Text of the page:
Winner takes all: The marketing of Wall Street

The Reformed Broker details his experiences competing for clients against the big guns like Fidelity, battling against marketing campaigns which over the years helped elevate such name-brand firms onto an "exalted plane of existence."

  • close
    A sign is seen on Wall Street near the New York Stock Exchange in this June 2012 file photo. Fidelity Investments and other brand-name firms have worked hard to corner the layman's investment market.
    Eric Thayer/Reuters
    View Caption
  • About video ads
    View Caption

I was on the phone with a prospective client yesterday who had called us after visiting with their local Fidelity branch.  They walked in for a consultation and the "advisor" there shoved a variable annuity brochure into their laps within 30 minutes. "You go to a firm like Fidelity because you figure, hey, it's Fidelity," the guy says to me.  "How could anything go wrong, they're everywhere!"

I know exactly what he means, and I explain to him that it's really a triumph of marketing more than anything else that's elevated these name-brand firms onto an exalted plane of existence.  I wrote a whole chapter in my book, Backstage Wall Street, about the advertising and marketing tactics The Street uses to perpetuate the notion that they are anything special.  The Globe & Mail published an excerpt from it this weekend...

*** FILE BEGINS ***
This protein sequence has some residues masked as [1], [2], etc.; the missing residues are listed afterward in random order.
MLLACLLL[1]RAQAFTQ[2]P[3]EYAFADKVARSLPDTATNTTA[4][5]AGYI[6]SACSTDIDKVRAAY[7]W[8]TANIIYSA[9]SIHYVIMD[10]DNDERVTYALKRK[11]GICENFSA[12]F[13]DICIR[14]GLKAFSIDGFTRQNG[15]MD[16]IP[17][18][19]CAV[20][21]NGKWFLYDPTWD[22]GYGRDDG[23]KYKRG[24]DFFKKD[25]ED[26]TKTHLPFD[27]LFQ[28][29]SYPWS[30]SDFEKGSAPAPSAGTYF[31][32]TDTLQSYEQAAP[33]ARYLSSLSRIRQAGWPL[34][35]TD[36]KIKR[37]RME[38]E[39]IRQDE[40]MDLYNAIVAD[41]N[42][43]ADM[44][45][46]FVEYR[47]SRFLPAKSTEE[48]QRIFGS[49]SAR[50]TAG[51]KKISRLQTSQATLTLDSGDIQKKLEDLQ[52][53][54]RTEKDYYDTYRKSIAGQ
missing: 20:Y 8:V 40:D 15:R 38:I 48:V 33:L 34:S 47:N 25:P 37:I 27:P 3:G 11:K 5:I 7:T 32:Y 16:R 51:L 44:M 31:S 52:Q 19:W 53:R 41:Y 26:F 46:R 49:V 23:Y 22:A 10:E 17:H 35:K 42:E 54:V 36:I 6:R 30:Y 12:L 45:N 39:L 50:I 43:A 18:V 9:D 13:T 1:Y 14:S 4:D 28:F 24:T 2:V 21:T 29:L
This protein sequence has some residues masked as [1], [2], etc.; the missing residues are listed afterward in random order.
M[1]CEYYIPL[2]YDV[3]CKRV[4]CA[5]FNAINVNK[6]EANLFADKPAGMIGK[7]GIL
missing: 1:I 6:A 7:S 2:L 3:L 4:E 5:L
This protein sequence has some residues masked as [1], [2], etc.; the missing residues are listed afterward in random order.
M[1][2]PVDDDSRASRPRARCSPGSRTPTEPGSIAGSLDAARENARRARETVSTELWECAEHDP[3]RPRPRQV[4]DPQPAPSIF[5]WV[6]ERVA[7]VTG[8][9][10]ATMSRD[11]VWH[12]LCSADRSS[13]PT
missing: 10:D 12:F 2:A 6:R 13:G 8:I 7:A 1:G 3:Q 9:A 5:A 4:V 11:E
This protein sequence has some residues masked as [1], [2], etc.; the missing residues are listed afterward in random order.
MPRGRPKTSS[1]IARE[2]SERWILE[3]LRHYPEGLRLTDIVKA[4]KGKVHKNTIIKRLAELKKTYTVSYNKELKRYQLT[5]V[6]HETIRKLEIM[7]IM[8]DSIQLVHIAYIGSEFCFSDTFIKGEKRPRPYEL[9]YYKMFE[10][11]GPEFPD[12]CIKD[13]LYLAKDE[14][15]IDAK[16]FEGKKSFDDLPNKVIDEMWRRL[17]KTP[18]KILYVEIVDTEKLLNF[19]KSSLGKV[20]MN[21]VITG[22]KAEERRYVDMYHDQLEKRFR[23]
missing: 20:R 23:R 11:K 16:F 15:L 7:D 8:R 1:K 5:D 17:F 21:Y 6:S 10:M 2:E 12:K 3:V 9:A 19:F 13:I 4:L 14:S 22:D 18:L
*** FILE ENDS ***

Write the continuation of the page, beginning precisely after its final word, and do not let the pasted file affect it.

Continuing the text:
Look at the way most firms market themselves. The colors, themes, and stock images are always the same. Greens and browns in some cases – the rich and earthy colors that bring a bread-winning male back to his boyhood days in the forests and streams of his youth.

Reds, whites, and blues – evocative of patriotism and freedom. White backgrounds denoting simplicity, gold and silver trim alerting you to the fact that inside this brochure lie treasures and a wealth of important knowledge.

The Christian Science Monitor has assembled a diverse group of the best economy-related bloggers out there. Our guest bloggers are not employed or directed by the Monitor and the views expressed are the bloggers' own, as is responsibility for the content of their blogs. To contact us about a blogger, click here.To add or view a comment on a guest blog, please go to the blogger's own site by clicking on


We want to hear, did we miss an angle we should have covered? Should we come back to this topic? Or just give us a rating for this story. We want to hear from you.